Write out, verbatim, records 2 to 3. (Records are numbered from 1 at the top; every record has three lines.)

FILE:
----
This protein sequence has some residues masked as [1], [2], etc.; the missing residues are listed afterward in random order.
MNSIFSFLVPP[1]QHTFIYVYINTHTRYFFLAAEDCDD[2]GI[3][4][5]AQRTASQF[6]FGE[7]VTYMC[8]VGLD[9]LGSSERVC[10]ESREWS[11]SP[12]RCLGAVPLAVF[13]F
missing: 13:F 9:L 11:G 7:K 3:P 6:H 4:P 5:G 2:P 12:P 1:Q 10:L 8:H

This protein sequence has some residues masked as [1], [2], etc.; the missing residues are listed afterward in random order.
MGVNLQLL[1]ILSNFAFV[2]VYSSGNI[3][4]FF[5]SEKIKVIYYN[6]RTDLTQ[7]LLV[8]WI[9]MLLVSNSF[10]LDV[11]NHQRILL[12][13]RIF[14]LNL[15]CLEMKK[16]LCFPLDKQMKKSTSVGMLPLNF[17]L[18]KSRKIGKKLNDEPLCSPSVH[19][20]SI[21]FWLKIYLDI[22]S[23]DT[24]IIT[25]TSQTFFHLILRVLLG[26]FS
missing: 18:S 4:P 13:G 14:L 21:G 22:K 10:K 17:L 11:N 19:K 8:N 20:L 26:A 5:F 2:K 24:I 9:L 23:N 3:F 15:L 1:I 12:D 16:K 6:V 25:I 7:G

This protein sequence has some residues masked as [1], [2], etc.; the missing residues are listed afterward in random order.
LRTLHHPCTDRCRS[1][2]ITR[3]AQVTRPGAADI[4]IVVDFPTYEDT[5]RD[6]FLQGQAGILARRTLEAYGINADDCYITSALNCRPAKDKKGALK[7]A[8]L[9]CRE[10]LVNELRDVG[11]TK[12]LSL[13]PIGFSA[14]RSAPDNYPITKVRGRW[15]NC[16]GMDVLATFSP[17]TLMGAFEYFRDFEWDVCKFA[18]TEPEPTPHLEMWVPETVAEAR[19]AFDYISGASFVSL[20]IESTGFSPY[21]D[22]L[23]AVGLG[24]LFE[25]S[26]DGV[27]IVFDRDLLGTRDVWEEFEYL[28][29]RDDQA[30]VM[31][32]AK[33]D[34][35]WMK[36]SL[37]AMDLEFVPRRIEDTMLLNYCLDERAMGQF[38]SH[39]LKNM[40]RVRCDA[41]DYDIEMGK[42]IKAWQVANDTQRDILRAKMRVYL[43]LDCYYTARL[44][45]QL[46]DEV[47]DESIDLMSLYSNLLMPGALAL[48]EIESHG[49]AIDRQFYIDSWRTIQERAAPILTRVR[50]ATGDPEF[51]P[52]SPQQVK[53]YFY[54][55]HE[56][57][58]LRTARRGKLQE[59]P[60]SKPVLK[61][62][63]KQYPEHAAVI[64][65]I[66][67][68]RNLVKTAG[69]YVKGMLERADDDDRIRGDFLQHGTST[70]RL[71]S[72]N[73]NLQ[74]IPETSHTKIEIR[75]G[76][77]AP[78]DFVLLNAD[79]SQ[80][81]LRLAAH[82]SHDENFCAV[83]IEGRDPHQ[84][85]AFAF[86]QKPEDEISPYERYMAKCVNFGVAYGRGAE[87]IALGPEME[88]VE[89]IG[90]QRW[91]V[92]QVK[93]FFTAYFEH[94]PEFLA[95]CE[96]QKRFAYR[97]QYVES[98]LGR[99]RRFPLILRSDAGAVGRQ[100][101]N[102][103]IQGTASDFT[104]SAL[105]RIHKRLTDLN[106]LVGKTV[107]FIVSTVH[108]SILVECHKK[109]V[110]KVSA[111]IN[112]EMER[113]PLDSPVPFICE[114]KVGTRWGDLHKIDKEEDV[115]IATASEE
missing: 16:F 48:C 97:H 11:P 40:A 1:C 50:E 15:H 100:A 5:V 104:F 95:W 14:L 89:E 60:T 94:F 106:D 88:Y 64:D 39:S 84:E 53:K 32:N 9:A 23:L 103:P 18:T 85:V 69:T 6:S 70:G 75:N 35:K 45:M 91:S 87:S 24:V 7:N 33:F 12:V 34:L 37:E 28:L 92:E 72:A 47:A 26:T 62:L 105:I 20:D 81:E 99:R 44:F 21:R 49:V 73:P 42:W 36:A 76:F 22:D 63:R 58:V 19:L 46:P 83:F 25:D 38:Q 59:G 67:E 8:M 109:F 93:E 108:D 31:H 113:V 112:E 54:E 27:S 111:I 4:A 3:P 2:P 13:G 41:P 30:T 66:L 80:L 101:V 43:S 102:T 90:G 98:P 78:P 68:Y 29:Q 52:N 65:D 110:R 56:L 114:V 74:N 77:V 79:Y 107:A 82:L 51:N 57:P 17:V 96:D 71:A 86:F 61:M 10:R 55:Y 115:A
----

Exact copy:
This protein sequence has some residues masked as [1], [2], etc.; the missing residues are listed afterward in random order.
MGVNLQLL[1]ILSNFAFV[2]VYSSGNI[3][4]FF[5]SEKIKVIYYN[6]RTDLTQ[7]LLV[8]WI[9]MLLVSNSF[10]LDV[11]NHQRILL[12][13]RIF[14]LNL[15]CLEMKK[16]LCFPLDKQMKKSTSVGMLPLNF[17]L[18]KSRKIGKKLNDEPLCSPSVH[19][20]SI[21]FWLKIYLDI[22]S[23]DT[24]IIT[25]TSQTFFHLILRVLLG[26]FS
missing: 18:S 4:P 13:G 14:L 21:G 22:K 10:K 17:L 11:N 19:K 8:N 20:L 26:A 5:F 2:K 24:I 9:L 23:N 3:F 15:L 1:I 12:D 16:K 6:V 25:I 7:G

This protein sequence has some residues masked as [1], [2], etc.; the missing residues are listed afterward in random order.
LRTLHHPCTDRCRS[1][2]ITR[3]AQVTRPGAADI[4]IVVDFPTYEDT[5]RD[6]FLQGQAGILARRTLEAYGINADDCYITSALNCRPAKDKKGALK[7]A[8]L[9]CRE[10]LVNELRDVG[11]TK[12]LSL[13]PIGFSA[14]RSAPDNYPITKVRGRW[15]NC[16]GMDVLATFSP[17]TLMGAFEYFRDFEWDVCKFA[18]TEPEPTPHLEMWVPETVAEAR[19]AFDYISGASFVSL[20]IESTGFSPY[21]D[22]L[23]AVGLG[24]LFE[25]S[26]DGV[27]IVFDRDLLGTRDVWEEFEYL[28][29]RDDQA[30]VM[31][32]AK[33]D[34][35]WMK[36]SL[37]AMDLEFVPRRIEDTMLLNYCLDERAMGQF[38]SH[39]LKNM[40]RVRCDA[41]DYDIEMGK[42]IKAWQVANDTQRDILRAKMRVYL[43]LDCYYTARL[44][45]QL[46]DEV[47]DESIDLMSLYSNLLMPGALAL[48]EIESHG[49]AIDRQFYIDSWRTIQERAAPILTRVR[50]ATGDPEF[51]P[52]SPQQVK[53]YFY[54][55]HE[56][57][58]LRTARRGKLQE[59]P[60]SKPVLK[61][62][63]KQYPEHAAVI[64][65]I[66][67][68]RNLVKTAG[69]YVKGMLERADDDDRIRGDFLQHGTST[70]RL[71]S[72]N[73]NLQ[74]IPETSHTKIEIR[75]G[76][77]AP[78]DFVLLNAD[79]SQ[80][81]LRLAAH[82]SHDENFCAV[83]IEGRDPHQ[84][85]AFAF[86]QKPEDEISPYERYMAKCVNFGVAYGRGAE[87]IALGPEME[88]VE[89]IG[90]QRW[91]V[92]QVK[93]FFTAYFEH[94]PEFLA[95]CE[96]QKRFAYR[97]QYVES[98]LGR[99]RRFPLILRSDAGAVGRQ[100][101]N[102][103]IQGTASDFT[104]SAL[105]RIHKRLTDLN[106]LVGKTV[107]FIVSTVH[108]SILVECHKK[109]V[110]KVSA[111]IN[112]EMER[113]PLDSPVPFICE[114]KVGTRWGDLHKIDKEEDV[115]IATASEE
missing: 16:F 48:C 97:H 11:P 40:A 1:C 50:E 15:H 100:A 5:V 104:F 95:W 14:L 89:E 60:T 94:F 106:D 88:Y 64:D 39:S 84:E 53:K 32:N 9:A 23:L 103:P 18:T 85:V 69:T 6:S 70:G 75:N 35:K 45:M 91:S 87:S 24:V 7:N 33:F 12:V 34:L 37:E 28:L 92:E 72:A 47:A 26:T 62:L 105:I 20:D 81:E 99:R 44:F 21:R 49:V 73:P 42:W 36:A 76:F 22:D 63:R 58:V 19:L 46:P 83:F 25:D 38:Q 59:G 67:E 8:M 109:F 93:E 108:D 31:H 113:V 112:E 54:E 27:S 111:I 4:A 3:P 2:P 13:G 41:P 30:T 66:L 80:L 101:V 43:S 102:T 90:G 98:P 78:P 68:Y 29:Q 52:N 65:D 110:R 56:L 114:V 74:N 77:V 79:Y 107:A 82:L 51:N 57:P 17:V 96:D 71:A 86:F 61:M 10:R 55:Y 115:A